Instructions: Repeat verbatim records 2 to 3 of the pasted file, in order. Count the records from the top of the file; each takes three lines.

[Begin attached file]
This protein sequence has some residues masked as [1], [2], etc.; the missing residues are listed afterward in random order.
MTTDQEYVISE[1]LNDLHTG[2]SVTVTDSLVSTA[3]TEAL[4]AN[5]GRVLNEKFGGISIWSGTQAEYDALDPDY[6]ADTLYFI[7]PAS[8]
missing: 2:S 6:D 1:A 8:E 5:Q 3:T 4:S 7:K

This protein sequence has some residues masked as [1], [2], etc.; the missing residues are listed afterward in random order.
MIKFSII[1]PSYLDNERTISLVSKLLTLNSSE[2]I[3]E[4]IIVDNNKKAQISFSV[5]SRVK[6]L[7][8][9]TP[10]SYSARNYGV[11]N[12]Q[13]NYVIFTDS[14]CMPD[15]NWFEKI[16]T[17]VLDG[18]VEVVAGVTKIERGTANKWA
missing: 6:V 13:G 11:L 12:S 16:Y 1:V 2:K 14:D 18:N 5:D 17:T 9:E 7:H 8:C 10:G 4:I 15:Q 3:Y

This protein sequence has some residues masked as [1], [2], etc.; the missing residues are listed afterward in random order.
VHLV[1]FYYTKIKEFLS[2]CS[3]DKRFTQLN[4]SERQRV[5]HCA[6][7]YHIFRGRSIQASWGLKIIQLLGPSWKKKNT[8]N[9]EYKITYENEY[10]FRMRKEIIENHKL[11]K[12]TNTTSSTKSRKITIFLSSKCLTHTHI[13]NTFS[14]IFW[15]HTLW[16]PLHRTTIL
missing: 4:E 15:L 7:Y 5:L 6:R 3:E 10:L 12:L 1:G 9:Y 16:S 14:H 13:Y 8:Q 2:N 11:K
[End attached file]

This protein sequence has some residues masked as [1], [2], etc.; the missing residues are listed afterward in random order.
MIKFSII[1]PSYLDNERTISLVSKLLTLNSSE[2]I[3]E[4]IIVDNNKKAQISFSV[5]SRVK[6]L[7][8][9]TP[10]SYSARNYGV[11]N[12]Q[13]NYVIFTDS[14]CMPD[15]NWFEKI[16]T[17]VLDG[18]VEVVAGVTKIERGTANKWA
missing: 6:V 13:G 11:L 12:S 16:Y 1:V 2:K 14:D 18:N 5:D 17:T 9:E 7:H 8:C 10:G 4:I 15:Q 3:Y

This protein sequence has some residues masked as [1], [2], etc.; the missing residues are listed afterward in random order.
VHLV[1]FYYTKIKEFLS[2]CS[3]DKRFTQLN[4]SERQRV[5]HCA[6][7]YHIFRGRSIQASWGLKIIQLLGPSWKKKNT[8]N[9]EYKITYENEY[10]FRMRKEIIENHKL[11]K[12]TNTTSSTKSRKITIFLSSKCLTHTHI[13]NTFS[14]IFW[15]HTLW[16]PLHRTTIL
missing: 4:E 15:L 7:Y 5:L 6:R 3:E 10:L 12:L 1:G 9:Y 16:S 14:H 13:Y 8:Q 2:N 11:K